Michael Light
Director/Mobile Mechanic
Covers: South, SE, East
Wayne Dobbs
Mobile Mechanic
Covers: West, North, NE

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Getting your bike mechanically ready for the MS Melbourne Cycle 2017 and other events

October 18, 2016

 

Getting your bike mechanically ready for the MS Melbourne Cycle 2017

Written by Mike from The Rapid Wrench Melbourne, Mobile Bicycle Mechanics

 

 

The MS (Multiple Sclerosis) Melbourne Cycle charity ride in 2017 is slowly coming nearer. So the charity has asked The Rapid Wrench to provide the riders with some information on how to prepare for the event.

 

There are many things to prepare for ahead of any bicycle event. One of those things is making sure your bike is mechanically sound. Fortunately this is easy if you are pro-active by getting your steed ready before you make it to the (literal) last minute queue at our mechanic stand! (This queue happened the last two years).

 

We have put together a check list that you may use to help you know what to look for in terms of parts wear, safety concerns and general roadworthiness. These tips will help you learn more about how a bike works and wears, will save you time and money, and ensure you have a trouble-free event!

 

We start with some bicycle condition spotting.

 

Tires:
Worn tires are more susceptible to punctures and offer less grip.

 

1. Inflate your tires to the recommended pressure the night before the event (shown as PSI on the tire walls). If they aren't inflated properly you will have to work harder, while also wearing out your tires and risking a pinch flat!

- Make sure your tire has adequate tread. The tread should not be bald- any patterns in the tire should not run down to the flat carcass of the tire. If you have a road based tire without a tread pattern, place your finger on top of the tire and also look across the top of the tire. If you can feel a flat spot with your finger or see it by eye, then your tire is definitely ready to be swapped.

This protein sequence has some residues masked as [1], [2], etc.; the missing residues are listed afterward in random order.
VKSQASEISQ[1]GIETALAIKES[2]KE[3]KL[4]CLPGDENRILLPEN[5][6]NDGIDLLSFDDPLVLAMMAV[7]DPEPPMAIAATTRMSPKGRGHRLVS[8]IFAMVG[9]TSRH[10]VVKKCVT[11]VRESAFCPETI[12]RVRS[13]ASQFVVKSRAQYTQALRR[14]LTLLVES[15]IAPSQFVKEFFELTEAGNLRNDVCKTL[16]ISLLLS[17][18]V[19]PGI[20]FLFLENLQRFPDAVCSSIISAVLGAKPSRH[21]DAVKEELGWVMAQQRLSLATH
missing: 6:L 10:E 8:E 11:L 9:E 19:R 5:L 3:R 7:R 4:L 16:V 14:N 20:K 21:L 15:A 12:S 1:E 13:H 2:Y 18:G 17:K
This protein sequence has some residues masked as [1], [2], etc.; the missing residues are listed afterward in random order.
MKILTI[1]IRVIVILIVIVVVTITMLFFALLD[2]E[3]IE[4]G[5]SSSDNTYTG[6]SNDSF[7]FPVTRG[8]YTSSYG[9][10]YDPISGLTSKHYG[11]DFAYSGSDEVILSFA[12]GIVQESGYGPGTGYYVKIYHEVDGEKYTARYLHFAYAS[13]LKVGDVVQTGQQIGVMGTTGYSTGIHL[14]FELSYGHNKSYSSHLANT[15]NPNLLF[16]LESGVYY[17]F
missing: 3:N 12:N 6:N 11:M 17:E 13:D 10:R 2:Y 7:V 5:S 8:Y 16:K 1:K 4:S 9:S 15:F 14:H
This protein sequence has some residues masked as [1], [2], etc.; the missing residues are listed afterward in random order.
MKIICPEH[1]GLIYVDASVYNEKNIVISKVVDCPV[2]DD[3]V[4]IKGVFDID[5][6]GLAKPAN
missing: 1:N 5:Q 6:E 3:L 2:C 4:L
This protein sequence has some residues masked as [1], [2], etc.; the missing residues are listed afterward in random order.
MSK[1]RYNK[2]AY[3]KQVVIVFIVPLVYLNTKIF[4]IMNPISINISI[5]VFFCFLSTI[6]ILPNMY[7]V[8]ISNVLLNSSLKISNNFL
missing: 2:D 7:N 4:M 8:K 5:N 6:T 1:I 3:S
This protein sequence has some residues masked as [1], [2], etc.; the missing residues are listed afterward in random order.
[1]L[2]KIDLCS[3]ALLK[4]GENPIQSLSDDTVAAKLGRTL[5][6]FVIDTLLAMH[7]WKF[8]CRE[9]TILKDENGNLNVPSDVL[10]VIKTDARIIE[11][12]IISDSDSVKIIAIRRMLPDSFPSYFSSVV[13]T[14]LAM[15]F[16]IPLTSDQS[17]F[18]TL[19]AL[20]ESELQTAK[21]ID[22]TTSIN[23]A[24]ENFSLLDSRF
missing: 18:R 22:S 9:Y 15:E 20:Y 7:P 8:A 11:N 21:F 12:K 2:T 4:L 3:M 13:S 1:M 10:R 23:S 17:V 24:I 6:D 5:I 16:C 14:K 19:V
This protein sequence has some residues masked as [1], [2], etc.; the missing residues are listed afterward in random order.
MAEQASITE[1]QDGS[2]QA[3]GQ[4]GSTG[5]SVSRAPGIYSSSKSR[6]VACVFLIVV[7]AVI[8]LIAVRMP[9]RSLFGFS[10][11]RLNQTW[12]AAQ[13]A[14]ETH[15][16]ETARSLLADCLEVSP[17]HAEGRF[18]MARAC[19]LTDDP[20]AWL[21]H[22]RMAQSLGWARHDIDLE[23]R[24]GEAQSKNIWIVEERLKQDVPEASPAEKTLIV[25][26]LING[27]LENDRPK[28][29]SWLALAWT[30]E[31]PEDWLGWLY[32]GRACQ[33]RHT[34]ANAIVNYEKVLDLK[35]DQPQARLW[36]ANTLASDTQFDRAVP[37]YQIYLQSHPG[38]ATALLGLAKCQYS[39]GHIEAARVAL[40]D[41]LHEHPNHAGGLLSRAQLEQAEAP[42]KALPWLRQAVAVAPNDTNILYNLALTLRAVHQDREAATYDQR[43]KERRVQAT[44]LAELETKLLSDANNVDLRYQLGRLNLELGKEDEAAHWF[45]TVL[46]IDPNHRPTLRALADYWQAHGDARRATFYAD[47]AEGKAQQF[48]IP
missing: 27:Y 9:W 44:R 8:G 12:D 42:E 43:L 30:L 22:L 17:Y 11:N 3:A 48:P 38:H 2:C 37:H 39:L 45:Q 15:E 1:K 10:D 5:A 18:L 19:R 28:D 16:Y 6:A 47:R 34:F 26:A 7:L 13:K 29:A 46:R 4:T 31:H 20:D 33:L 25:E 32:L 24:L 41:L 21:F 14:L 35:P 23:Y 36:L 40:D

2. Check for any serious cracking or splits, this is a sign of the tire's old age.

3. Remove any embedded shards of glass from the tire. These may cause a puncture on a ride. Be careful not to cause a puncture while using a pick, and wear eye protection- the glass will shoot out!

 

 

Brakes:
Excessive wear or badly adjusted brakes will compromise your ability to brake effectively and if they are too far gone could damage your wheel rims or tires.

 

1. Safety first. Pull your brake levers nice and tight- as tight as you would during emergency braking. Your brake cables should be fastened tight enough to not slip. The cables should be tight enough that the levers don't touch the bars or crush your fingers when pulling them hard. Pump the brakes on and off- both levers should be set up to feel light to pull, smooth, and feel similar from left to right. If one feels a bit off, get it checked out by a mechanic.

2. Spot the brake pads. They have little grooves in them, and usually, a visible wear marker that shows their remaining life.

3. Pull the brake lever while spotting the brake pads. They should be sitting flush against the rim when the lever is pulled. Make sure the pads don't hit the tire or run off the rim at all.

4. A clean rim is a good rim, and a lot quieter too! Clean them if dirty.

 

 

Chain and Gears: